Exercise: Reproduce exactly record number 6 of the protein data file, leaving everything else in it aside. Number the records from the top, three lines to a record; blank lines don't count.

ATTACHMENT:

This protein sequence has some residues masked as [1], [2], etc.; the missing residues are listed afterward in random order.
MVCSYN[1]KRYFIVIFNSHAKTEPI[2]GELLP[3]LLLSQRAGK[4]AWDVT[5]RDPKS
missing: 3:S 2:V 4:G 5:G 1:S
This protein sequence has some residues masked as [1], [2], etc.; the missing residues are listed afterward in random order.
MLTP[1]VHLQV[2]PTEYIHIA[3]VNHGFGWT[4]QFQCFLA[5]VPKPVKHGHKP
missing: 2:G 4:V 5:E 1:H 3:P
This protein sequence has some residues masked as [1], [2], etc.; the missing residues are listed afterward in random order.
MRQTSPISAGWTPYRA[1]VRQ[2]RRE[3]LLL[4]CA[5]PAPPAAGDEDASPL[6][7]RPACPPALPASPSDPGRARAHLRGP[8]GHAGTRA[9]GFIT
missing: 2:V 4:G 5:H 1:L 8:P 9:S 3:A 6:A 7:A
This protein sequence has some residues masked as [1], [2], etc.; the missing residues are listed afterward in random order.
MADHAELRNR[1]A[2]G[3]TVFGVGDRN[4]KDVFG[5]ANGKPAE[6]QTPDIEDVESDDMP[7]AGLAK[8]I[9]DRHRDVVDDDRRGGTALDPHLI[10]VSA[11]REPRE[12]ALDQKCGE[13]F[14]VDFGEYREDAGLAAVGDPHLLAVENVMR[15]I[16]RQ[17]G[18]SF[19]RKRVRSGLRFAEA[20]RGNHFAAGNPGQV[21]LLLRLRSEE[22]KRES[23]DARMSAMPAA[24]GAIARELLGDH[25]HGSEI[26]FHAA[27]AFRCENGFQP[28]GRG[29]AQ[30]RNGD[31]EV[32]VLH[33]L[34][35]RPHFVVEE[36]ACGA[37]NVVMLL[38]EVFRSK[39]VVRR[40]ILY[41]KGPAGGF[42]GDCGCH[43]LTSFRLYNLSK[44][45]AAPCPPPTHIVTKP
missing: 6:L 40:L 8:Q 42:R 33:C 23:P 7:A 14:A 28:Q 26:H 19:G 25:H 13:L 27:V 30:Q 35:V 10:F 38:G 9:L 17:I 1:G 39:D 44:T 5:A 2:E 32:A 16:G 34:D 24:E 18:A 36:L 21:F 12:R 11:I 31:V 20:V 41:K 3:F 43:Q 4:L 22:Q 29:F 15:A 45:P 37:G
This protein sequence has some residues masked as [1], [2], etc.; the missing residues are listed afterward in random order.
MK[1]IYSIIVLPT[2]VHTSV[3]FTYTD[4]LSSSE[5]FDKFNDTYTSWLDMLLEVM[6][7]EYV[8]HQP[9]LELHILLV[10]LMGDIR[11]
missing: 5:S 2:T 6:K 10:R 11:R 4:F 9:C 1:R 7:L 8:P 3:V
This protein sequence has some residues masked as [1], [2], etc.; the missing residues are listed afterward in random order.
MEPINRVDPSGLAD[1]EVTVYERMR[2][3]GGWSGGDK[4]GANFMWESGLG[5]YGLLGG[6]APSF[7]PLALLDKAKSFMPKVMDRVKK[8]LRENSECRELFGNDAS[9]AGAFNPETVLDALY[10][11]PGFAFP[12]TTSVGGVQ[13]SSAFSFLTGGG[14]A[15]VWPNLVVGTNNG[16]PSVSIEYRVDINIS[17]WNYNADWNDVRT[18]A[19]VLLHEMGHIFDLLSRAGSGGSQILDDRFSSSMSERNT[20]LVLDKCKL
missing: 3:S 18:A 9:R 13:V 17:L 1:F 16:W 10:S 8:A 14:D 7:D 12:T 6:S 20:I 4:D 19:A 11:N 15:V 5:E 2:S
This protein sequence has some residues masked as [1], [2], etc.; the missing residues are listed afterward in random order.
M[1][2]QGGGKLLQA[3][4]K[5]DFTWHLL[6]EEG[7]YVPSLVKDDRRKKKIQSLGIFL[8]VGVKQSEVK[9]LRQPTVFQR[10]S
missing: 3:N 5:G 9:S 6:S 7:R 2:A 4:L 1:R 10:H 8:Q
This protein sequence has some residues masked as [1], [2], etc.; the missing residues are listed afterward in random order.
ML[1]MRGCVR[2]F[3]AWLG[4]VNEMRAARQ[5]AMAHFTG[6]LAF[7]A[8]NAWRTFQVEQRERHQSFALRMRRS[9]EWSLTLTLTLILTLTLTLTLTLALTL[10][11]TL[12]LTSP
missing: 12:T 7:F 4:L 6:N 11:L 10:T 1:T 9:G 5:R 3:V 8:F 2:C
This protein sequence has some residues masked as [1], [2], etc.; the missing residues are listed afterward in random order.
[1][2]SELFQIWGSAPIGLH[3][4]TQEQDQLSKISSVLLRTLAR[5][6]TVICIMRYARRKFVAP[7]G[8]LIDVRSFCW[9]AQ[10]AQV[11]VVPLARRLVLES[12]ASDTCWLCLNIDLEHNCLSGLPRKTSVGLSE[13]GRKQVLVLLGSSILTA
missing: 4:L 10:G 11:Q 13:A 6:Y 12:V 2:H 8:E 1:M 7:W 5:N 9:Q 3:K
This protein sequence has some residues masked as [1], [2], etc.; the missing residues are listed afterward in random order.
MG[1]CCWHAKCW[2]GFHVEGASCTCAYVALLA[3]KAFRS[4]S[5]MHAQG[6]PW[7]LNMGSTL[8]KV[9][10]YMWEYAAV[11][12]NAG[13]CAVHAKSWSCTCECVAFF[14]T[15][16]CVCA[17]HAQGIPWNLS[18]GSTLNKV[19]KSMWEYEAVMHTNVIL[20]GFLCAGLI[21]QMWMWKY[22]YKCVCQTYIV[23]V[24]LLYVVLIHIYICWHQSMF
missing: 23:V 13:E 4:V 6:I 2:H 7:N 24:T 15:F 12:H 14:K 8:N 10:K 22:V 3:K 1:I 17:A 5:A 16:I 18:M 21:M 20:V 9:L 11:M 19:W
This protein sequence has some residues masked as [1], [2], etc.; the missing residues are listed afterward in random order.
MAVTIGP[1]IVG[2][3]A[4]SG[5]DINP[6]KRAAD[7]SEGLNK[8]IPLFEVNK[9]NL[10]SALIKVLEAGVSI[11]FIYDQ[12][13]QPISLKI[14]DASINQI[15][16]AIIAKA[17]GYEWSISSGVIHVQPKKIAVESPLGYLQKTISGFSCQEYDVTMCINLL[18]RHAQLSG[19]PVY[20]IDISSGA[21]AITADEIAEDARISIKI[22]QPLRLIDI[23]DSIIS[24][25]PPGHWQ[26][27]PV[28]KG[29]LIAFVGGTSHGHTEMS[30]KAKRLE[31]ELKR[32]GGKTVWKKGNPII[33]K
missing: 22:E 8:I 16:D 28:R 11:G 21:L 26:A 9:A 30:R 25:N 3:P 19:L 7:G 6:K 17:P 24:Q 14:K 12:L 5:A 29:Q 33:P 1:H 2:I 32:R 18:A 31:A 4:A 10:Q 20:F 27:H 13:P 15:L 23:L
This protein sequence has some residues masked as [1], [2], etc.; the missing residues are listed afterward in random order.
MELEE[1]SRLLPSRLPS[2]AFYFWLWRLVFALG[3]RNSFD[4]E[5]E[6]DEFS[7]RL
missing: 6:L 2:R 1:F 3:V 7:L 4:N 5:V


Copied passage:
This protein sequence has some residues masked as [1], [2], etc.; the missing residues are listed afterward in random order.
MEPINRVDPSGLAD[1]EVTVYERMR[2][3]GGWSGGDK[4]GANFMWESGLG[5]YGLLGG[6]APSF[7]PLALLDKAKSFMPKVMDRVKK[8]LRENSECRELFGNDAS[9]AGAFNPETVLDALY[10][11]PGFAFP[12]TTSVGGVQ[13]SSAFSFLTGGG[14]A[15]VWPNLVVGTNNG[16]PSVSIEYRVDINIS[17]WNYNADWNDVRT[18]A[19]VLLHEMGHIFDLLSRAGSGGSQILDDRFSSSMSERNT[20]LVLDKCKL
missing: 3:S 18:A 9:R 13:V 17:L 1:F 16:W 10:S 8:A 14:D 7:D 12:T 6:S 20:I 4:D 19:A 11:N 15:V 5:E 2:S